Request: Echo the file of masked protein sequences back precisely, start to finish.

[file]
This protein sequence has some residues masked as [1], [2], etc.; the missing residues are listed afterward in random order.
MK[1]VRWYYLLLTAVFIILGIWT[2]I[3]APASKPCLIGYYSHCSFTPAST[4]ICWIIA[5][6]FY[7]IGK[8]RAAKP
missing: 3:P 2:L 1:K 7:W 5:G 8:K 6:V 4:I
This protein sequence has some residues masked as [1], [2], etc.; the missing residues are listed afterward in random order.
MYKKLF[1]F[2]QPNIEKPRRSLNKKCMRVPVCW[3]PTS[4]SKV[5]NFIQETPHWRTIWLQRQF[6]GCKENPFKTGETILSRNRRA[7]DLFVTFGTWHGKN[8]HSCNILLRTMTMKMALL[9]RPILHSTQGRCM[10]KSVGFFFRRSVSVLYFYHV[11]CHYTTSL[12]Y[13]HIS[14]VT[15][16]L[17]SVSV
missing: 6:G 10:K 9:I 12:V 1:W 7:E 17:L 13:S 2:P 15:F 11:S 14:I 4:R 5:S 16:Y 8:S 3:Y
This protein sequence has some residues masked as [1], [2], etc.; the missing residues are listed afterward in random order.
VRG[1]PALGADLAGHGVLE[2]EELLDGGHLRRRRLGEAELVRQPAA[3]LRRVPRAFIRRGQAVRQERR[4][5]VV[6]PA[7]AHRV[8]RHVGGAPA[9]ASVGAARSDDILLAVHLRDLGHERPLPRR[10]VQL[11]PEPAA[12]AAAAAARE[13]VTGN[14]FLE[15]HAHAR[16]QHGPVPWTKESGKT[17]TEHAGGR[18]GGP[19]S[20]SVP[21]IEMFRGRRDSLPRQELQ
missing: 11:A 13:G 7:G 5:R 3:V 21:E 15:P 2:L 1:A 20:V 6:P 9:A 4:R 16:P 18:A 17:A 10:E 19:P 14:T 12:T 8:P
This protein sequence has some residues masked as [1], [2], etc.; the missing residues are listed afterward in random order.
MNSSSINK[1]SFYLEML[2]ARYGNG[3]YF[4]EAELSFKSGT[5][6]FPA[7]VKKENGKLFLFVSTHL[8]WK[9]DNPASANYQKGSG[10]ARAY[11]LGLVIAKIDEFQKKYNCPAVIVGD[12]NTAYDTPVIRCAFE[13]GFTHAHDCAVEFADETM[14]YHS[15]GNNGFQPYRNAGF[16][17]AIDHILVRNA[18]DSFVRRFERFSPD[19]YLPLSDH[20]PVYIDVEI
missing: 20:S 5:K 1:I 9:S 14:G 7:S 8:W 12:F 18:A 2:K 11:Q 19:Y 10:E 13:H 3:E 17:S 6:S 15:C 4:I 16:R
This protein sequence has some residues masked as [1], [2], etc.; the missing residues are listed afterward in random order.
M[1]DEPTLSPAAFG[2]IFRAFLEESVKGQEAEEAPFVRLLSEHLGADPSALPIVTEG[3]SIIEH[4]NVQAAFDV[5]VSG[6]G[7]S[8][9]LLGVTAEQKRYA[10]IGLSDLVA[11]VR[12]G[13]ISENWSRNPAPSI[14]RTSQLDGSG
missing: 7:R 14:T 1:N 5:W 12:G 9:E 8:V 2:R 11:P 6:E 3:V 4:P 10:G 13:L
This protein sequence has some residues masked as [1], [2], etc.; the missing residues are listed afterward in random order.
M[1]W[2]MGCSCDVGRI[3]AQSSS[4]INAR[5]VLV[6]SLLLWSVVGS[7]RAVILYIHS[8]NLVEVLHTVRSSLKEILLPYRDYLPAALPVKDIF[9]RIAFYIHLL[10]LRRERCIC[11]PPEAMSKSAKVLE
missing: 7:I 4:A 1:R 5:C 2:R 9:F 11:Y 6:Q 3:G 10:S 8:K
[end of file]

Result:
This protein sequence has some residues masked as [1], [2], etc.; the missing residues are listed afterward in random order.
MK[1]VRWYYLLLTAVFIILGIWT[2]I[3]APASKPCLIGYYSHCSFTPAST[4]ICWIIA[5][6]FY[7]IGK[8]RAAKP
missing: 3:P 2:L 1:K 7:W 5:G 8:K 6:V 4:I
This protein sequence has some residues masked as [1], [2], etc.; the missing residues are listed afterward in random order.
MYKKLF[1]F[2]QPNIEKPRRSLNKKCMRVPVCW[3]PTS[4]SKV[5]NFIQETPHWRTIWLQRQF[6]GCKENPFKTGETILSRNRRA[7]DLFVTFGTWHGKN[8]HSCNILLRTMTMKMALL[9]RPILHSTQGRCM[10]KSVGFFFRRSVSVLYFYHV[11]CHYTTSL[12]Y[13]HIS[14]VT[15][16]L[17]SVSV
missing: 6:G 10:K 9:I 12:V 1:W 7:E 17:L 13:S 2:P 15:F 11:S 14:I 4:R 5:S 16:Y 8:S 3:Y
This protein sequence has some residues masked as [1], [2], etc.; the missing residues are listed afterward in random order.
VRG[1]PALGADLAGHGVLE[2]EELLDGGHLRRRRLGEAELVRQPAA[3]LRRVPRAFIRRGQAVRQERR[4][5]VV[6]PA[7]AHRV[8]RHVGGAPA[9]ASVGAARSDDILLAVHLRDLGHERPLPRR[10]VQL[11]PEPAA[12]AAAAAARE[13]VTGN[14]FLE[15]HAHAR[16]QHGPVPWTKESGKT[17]TEHAGGR[18]GGP[19]S[20]SVP[21]IEMFRGRRDSLPRQELQ
missing: 11:A 13:G 7:G 5:R 3:V 21:E 15:P 2:L 1:A 20:V 6:P 9:A 4:R 16:P 18:A 17:A 10:E 19:P 14:T 12:T 8:P
This protein sequence has some residues masked as [1], [2], etc.; the missing residues are listed afterward in random order.
MNSSSINK[1]SFYLEML[2]ARYGNG[3]YF[4]EAELSFKSGT[5][6]FPA[7]VKKENGKLFLFVSTHL[8]WK[9]DNPASANYQKGSG[10]ARAY[11]LGLVIAKIDEFQKKYNCPAVIVGD[12]NTAYDTPVIRCAFE[13]GFTHAHDCAVEFADETM[14]YHS[15]GNNGFQPYRNAGF[16][17]AIDHILVRNA[18]DSFVRRFERFSPD[19]YLPLSDH[20]PVYIDVEI
missing: 20:S 5:K 1:I 9:S 14:G 7:S 8:W 12:F 18:A 2:K 11:Q 19:Y 10:E 13:H 3:E 17:S 6:S 15:C 4:I 16:R
This protein sequence has some residues masked as [1], [2], etc.; the missing residues are listed afterward in random order.
M[1]DEPTLSPAAFG[2]IFRAFLEESVKGQEAEEAPFVRLLSEHLGADPSALPIVTEG[3]SIIEH[4]NVQAAFDV[5]VSG[6]G[7]S[8][9]LLGVTAEQKRYA[10]IGLSDLVA[11]VR[12]G[13]ISENWSRNPAPSI[14]RTSQLDGSG
missing: 7:R 14:T 1:N 5:W 12:G 9:E 8:V 2:R 11:P 6:E 3:V 4:P 10:G 13:L
This protein sequence has some residues masked as [1], [2], etc.; the missing residues are listed afterward in random order.
M[1]W[2]MGCSCDVGRI[3]AQSSS[4]INAR[5]VLV[6]SLLLWSVVGS[7]RAVILYIHS[8]NLVEVLHTVRSSLKEILLPYRDYLPAALPVKDIF[9]RIAFYIHLL[10]LRRERCIC[11]PPEAMSKSAKVLE
missing: 7:I 4:A 1:R 5:C 2:R 9:F 11:Y 6:Q 3:G 10:S 8:K